Thursday, August 20, 2020

Grace Episcopal Alexandria and Conflict: A Study in Failure

Grace Episcopal Church


When an Episcopal church initiates a search for a new rector, one of the things it typically does is to complete an OTM profile. OTM stands for Office of Transition Ministry, and the latter maintains an online database for candidates, located at www.otmportfolio.com.


While we can explore some of the challenges inhere in the church’s current deployment system in future posts, and there are many, for now I want to focus on a specific issue, which is the question asked in OTM parish profiles about conflict. Here, for your reference, is a screen cap.


This is an important question, for all faith communities experience conflict. Handled well, conflict can be an engine for growth and change. Handled poorly, conflict has been the undoing of many churches.

Before we go further, let’s acknowledge a reality: Most churches are bad at conflict. And most clergy are conflict avoidant.

That said, even with those disclaimers, Grace Church is a disaster when it comes to conflict. Or, as one parish employee puts it: “I would never belong to your church. And it’s because of the way people talk to each other. And it goes right to the top. And I’ll tell you right now: He’ll never say anything about it. And because he engages in a certain amount of it himself, he shows people it’s okay.”

Before you ask yes, that person expressly was referring to perjuring priest Bob Malm. In fact, when I foolishly disagreed, the response was, “You’d have to prove it by me.”

As all know, I eventually had to eat my words.

But more importantly, it needs to be shared that Grace has a long track record of inappropriate responses to conflict, ranging from avoiding dealing with it, to encouraging it, to trying to use conflict as a way to control others. Indeed, perjuring priest Bob Malm often encouraged conflict, playing people one against another. Sometimes, he did so overtly. Other times, it was more covert, taking the form of ugly omments, like referring to Jan Spence as an “asshole,” and Lisa Doelp as “like a little spy.” Of course, the lesson from this is that if the rector can do it, so can you.

Perjuring priest Bob Malm also had a curious idea, which is that people should solve their problems directly. But in cases involving bullying, which happens far too often at Grace Church, by definition one party has more real or perceived power than the other. Thus, it is almost impossible for the bully and the bullied to negotiate, for they do not occupy an even playing field. It’s also worth noting that he did not take his own advice, for perjuring priest Bob Malm tried to pull both the diocese and the courts into our conflict, with disastrous results that continue to this day.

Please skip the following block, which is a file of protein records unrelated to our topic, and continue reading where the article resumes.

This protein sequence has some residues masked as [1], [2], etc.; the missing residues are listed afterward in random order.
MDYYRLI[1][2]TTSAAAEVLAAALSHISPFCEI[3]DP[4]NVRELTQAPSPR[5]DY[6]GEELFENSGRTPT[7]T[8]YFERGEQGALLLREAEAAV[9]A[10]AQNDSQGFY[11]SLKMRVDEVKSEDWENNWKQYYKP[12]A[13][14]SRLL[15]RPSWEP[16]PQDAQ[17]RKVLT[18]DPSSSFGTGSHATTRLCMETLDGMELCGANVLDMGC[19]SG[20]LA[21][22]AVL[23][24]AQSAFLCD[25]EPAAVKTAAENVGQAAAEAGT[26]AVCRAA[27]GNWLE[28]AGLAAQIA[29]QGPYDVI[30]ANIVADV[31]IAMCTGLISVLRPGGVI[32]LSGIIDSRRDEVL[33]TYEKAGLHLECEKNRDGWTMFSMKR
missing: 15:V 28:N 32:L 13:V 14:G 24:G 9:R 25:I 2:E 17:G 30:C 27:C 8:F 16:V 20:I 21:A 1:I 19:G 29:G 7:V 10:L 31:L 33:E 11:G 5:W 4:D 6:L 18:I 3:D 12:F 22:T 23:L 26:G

Of course, in cases of conflict by church staff, and by parishioners, it’s profoundly foolish to ignore the issue, as perjuring priest Bob Malm did for virtually his entire tenure. In this day and age, of precipitously declining church attendance, it’s far too easy for folks to walk and simply never come back. Yet Bob was so convinced that he and Grace Church were special that he felt comfortable trying to force others out of church. And he fought tooth and nail to avoid dealing with inappropriate by church staff, which tells us something right there.

On a related note, Grace Church also has an ugly record of toxic responses to conflict, including:
  • Sugarland Chiow’s inflammatory courtroom pleadings and fake places, fake events, and even fake hashtags
  • Bob Malm’s perjury
  • The many times parishioners have flipped me the one-gun salute to Jesus
  • The lies from Lisa Medley, Leslie Malm, and others
  • A college-aged parishioner urging me to commit suicide
  • Trying to drag a dying woman into court
  • Kelly Motormouth Gable’s defamation
But even more disturbing than the conduct itself is the fact that parishioners see nothing wrong with this sort of conduct. Truly, behavior that should have no role in a church and shocking transgressions of even the most basic standards of ethical conduct.

Of course, it goes further: The Episcopal Diocese of Virginia has said in writing that it will only get involved if perjuring priest Bob Malm is brought up on criminal charges. Nor is the diocese prepared to support a priest in charge; it wants to treat Grace as just another transition. Thus, Grace Episcopal Alexandria is profoundly dysfunctional, as is the diocese itself, for there is zero recognition of its own toxicity.

Nor are the diocese and parish prepared to accept accountability. Indeed, even now they are trying to defend their conduct in court, which demonstrates the fact that they believe their conduct is defensible.

It is not. Any priest considering applying for the rector position at Grace Church indeed is foolish to deliberately expose herself to such profoundly inappropriate normative behavior in a place that purports to be a church. I’d also add that I’d be prepared to bet that the parish soft-pedaled its answer to the question about conflict; I just don’t see the church having the integrity to admit that it is a place where it’s okay, for example, to urge others to commit suicide.

Or, to answer the OTM question, Grace Church doesn’t address conflict. It simply engages in it. And it has learned nothing from its experiences.